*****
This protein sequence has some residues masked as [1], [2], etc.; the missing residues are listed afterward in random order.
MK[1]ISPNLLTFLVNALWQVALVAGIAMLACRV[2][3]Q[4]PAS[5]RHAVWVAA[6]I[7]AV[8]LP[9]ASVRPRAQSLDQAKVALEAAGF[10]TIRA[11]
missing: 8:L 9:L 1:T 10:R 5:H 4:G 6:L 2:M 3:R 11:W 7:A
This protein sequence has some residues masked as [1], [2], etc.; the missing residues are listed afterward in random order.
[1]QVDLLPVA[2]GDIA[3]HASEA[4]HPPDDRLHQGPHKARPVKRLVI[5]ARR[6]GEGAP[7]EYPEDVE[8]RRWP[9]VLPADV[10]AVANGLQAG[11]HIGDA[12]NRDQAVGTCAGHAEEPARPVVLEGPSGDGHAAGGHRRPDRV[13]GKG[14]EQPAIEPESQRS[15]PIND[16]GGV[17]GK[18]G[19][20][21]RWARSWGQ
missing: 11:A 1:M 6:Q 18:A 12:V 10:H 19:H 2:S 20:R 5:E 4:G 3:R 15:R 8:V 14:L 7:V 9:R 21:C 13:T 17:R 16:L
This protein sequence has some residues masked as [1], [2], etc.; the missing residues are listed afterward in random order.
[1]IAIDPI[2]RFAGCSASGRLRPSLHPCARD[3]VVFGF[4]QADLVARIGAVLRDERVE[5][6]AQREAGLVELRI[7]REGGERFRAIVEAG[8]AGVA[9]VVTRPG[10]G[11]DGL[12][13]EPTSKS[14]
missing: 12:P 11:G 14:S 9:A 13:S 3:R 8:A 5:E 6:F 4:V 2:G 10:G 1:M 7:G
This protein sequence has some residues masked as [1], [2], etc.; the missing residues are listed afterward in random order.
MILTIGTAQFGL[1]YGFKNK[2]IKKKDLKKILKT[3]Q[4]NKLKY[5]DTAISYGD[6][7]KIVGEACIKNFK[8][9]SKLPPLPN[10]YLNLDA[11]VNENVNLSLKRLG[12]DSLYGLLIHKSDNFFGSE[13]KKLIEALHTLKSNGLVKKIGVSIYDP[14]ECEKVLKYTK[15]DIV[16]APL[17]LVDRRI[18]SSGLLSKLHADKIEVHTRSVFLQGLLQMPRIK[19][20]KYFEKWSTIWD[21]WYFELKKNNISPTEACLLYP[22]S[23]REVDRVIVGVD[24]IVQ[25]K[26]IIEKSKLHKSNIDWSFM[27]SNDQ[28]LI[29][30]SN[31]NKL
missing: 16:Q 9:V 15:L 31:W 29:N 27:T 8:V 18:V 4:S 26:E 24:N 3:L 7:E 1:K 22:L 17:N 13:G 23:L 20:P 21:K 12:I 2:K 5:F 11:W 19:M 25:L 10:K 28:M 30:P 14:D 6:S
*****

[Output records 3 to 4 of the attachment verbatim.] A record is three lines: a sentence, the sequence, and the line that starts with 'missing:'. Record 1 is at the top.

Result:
This protein sequence has some residues masked as [1], [2], etc.; the missing residues are listed afterward in random order.
[1]IAIDPI[2]RFAGCSASGRLRPSLHPCARD[3]VVFGF[4]QADLVARIGAVLRDERVE[5][6]AQREAGLVELRI[7]REGGERFRAIVEAG[8]AGVA[9]VVTRPG[10]G[11]DGL[12][13]EPTSKS[14]
missing: 12:P 11:G 14:S 9:A 13:S 3:R 8:A 5:E 6:F 4:V 2:G 10:G 1:M 7:G
This protein sequence has some residues masked as [1], [2], etc.; the missing residues are listed afterward in random order.
MILTIGTAQFGL[1]YGFKNK[2]IKKKDLKKILKT[3]Q[4]NKLKY[5]DTAISYGD[6][7]KIVGEACIKNFK[8][9]SKLPPLPN[10]YLNLDA[11]VNENVNLSLKRLG[12]DSLYGLLIHKSDNFFGSE[13]KKLIEALHTLKSNGLVKKIGVSIYDP[14]ECEKVLKYTK[15]DIV[16]APL[17]LVDRRI[18]SSGLLSKLHADKIEVHTRSVFLQGLLQMPRIK[19][20]KYFEKWSTIWD[21]WYFELKKNNISPTEACLLYP[22]S[23]REVDRVIVGVD[24]IVQ[25]K[26]IIEKSKLHKSNIDWSFM[27]SNDQ[28]LI[29][30]SN[31]NKL
missing: 16:Q 9:V 15:L 31:W 29:N 27:T 8:V 18:V 4:S 26:E 24:N 3:L 7:E 1:K 22:L 17:N 13:G 23:L 20:P 21:K 12:I 2:K 5:F 11:W 19:M 25:L 10:K 28:M 30:P 14:D 6:S